Amazing news for Gateshead online music company as it launches in America

Gateshead company Amazing Media crosses the Atlantic thanks to $9m investment from supporters including Sting

The Amazing Radio studios in Gateshead
The Amazing Radio studios in Gateshead

A media company based on Tyneside is taking on America thanks to $9m from a group of investors including Sting.

Paul Campbell, who runs Amazing Media in Gateshead, is fast-tracking his online music business to the States following rocketing demand for Amazing Tunes, which offers up-and-coming musicians a wide platform for their work and now sees 200-300 new tracks uploaded daily from all over the world.

The 55-year-old former BBC executive, who lives just outside Corbridge, Northumberland, is launching offices in New York and Boston.

He said: “To get as big as our ambition dictates we need to become big in America. I’ve spent two years going back and forward and we need boots on the ground in North America.”

Mr Campbell, who is also a musician, set up his business seven years ago and Amazing Tunes is believed to be the first to allow unsigned bands who upload music to keep 100% of the proceeds of its sale.

Next came Amazing Radio, which gives air-time to the most popular songs, and is to celebrate its fifth birthday next month at Century House on the Gateshead end of the Tyne Bridge.

The station has proved a lifeline for emerging talents struggling in an already-saturated market and has secured major labels for acts such as Chvrches and Daughter who have both been picked up by Mumford & Sons’ label Glassnote.

Frank Ockenfels Sting

The move to translate its success across the Atlantic also sees it acquire Boston-based website, which allows fans to vote for their favourite unsigned performers and bands to compete for touring opportunities.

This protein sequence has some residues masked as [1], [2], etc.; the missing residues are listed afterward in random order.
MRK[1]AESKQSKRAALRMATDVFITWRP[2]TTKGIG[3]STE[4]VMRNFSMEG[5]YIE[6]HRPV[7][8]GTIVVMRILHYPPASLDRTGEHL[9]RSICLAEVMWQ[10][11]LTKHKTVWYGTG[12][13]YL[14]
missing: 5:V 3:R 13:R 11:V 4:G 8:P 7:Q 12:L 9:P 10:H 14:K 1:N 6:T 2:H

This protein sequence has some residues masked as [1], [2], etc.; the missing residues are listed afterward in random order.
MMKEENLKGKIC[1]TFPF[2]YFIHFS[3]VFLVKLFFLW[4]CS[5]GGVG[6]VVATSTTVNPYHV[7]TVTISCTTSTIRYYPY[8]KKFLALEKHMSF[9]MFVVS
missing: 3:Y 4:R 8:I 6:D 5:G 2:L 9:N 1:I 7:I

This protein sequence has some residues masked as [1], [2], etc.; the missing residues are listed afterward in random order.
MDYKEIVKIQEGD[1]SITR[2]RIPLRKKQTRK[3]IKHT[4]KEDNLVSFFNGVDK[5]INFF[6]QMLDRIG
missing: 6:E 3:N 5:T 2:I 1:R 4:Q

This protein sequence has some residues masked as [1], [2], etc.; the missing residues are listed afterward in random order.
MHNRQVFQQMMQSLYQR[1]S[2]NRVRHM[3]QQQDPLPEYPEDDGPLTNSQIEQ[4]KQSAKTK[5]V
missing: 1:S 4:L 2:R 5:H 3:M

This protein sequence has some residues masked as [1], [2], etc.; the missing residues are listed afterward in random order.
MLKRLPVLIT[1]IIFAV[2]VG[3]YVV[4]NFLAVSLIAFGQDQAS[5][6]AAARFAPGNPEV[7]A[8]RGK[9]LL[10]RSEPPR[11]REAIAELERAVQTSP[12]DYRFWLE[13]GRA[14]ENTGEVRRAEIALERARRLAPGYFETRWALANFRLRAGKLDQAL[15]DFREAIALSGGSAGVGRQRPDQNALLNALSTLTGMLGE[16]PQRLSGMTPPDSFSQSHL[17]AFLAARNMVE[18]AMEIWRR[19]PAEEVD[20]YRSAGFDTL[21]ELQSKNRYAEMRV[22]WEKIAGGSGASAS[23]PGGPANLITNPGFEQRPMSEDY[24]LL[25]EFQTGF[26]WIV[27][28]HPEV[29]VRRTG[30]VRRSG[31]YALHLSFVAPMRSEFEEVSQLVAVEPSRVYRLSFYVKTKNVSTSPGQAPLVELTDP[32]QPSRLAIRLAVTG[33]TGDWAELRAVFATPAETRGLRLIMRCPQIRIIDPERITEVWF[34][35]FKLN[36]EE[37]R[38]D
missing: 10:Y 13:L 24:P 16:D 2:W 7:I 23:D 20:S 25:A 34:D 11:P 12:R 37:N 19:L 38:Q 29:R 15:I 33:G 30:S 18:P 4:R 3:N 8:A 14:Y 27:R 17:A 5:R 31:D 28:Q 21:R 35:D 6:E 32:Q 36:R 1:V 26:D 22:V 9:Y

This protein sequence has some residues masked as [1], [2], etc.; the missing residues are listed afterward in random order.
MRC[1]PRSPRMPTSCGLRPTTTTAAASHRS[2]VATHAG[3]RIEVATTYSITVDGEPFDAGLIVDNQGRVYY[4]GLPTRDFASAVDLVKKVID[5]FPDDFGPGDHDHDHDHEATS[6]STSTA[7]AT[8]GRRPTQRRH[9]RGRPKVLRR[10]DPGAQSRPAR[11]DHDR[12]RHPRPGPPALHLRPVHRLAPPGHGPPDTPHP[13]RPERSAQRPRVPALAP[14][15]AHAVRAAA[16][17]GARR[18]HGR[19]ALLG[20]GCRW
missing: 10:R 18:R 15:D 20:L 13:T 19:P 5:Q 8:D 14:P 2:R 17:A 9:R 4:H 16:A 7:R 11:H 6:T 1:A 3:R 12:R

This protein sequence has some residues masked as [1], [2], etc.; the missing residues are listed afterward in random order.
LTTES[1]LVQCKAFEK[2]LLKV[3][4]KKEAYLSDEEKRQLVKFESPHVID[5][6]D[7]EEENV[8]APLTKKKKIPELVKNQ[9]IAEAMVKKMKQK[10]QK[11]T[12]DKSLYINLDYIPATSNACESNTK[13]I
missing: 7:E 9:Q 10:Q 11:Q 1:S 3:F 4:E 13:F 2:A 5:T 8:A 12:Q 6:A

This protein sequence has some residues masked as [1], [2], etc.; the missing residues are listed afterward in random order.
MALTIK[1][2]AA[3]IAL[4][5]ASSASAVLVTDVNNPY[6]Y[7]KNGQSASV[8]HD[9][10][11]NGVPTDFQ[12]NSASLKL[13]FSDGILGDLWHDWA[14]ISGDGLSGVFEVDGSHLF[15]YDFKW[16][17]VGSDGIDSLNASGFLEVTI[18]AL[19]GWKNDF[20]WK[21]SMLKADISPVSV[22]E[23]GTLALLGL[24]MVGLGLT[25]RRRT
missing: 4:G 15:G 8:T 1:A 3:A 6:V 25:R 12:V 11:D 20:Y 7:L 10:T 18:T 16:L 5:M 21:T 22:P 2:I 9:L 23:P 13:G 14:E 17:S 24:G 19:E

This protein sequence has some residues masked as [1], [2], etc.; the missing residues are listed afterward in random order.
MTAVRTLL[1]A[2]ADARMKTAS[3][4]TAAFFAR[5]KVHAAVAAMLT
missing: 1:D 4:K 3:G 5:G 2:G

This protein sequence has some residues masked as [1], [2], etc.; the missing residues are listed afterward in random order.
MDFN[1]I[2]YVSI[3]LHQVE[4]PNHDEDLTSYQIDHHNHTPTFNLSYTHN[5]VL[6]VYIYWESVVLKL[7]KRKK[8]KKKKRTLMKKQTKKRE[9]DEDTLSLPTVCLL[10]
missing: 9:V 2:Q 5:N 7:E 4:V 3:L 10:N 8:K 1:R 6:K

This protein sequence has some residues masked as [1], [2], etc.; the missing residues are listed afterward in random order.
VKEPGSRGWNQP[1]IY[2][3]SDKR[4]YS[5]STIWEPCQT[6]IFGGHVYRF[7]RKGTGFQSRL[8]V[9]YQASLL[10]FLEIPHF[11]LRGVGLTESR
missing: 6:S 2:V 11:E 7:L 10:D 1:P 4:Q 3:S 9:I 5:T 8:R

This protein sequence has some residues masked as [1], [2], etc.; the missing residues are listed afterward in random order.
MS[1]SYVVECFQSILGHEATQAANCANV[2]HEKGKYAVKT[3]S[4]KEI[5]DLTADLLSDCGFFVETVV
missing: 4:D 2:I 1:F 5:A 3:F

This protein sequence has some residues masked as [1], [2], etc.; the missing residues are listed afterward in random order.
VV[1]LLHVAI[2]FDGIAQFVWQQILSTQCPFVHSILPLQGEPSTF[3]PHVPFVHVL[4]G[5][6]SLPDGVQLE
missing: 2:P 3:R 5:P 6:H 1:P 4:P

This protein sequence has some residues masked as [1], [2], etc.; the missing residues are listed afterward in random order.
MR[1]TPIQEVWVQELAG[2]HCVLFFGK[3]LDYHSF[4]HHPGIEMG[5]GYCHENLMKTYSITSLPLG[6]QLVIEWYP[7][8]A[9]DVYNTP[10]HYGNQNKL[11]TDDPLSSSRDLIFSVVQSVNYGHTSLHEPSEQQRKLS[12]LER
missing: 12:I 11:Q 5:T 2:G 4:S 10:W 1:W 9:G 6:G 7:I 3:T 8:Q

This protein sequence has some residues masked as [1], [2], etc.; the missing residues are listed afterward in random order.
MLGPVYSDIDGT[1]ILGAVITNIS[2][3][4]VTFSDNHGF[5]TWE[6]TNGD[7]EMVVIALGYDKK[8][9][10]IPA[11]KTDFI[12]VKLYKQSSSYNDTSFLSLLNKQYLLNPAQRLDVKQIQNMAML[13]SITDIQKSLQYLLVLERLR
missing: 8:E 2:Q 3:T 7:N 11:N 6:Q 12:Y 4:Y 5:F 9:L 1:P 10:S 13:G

“It has half a million tunes and similar ethics to what we do and patented technology that helps bands win a competition to get to go on tour with famous bands and artists,” said Mr Campbell, who used to work in London but returned to the region in 2002.

“It was when I moved back that I became more ambitious, partly because of that North East pride: six generations of my family born and brought up here.

“I’m passionate about the North East, the sense of community and being bound together as nobody else will help us.”

A number of music industry investors have helped the group raise $9m. As well as Sting, they include producer Billy Mann; music lawyer John Frankenheimer; former EMI chief Elio Leoni-Sceti and AOL founder Steve Case.

“We don’t just get their money; their enthusiasm and contacts are much more valuable,” he said.

Having made its mark early in the new media revolution, the Amazing brand is reaping what it has sown with Twitter and Facebook spreading the word, and other success stories of new names finding major labels include Alt-J, HAIM and London Grammar.

“Digital technology makes it easier and cheaper for musicians to record songs to a higher standard than ever before but there are two problems: nobody ever hears it or makes money out of it,” said Mr Campbell. “The aim was to help musicians in an ethical and fair way.

“People listen to more music than ever, for longer periods of time and on more devices. And more people are writing and recording but there’s a bit in the middle that’s broken and can’t get new music to the listener. We want to fix that and we’ve grown and grown.”

The next step in the business plan is to launch Amazing Radio in the US and Mr Campbell has had talks with a university radio station in New York.

He hopes Amazing Artists will see the company have direct input into growing the careers of the best of the new talents it finds.


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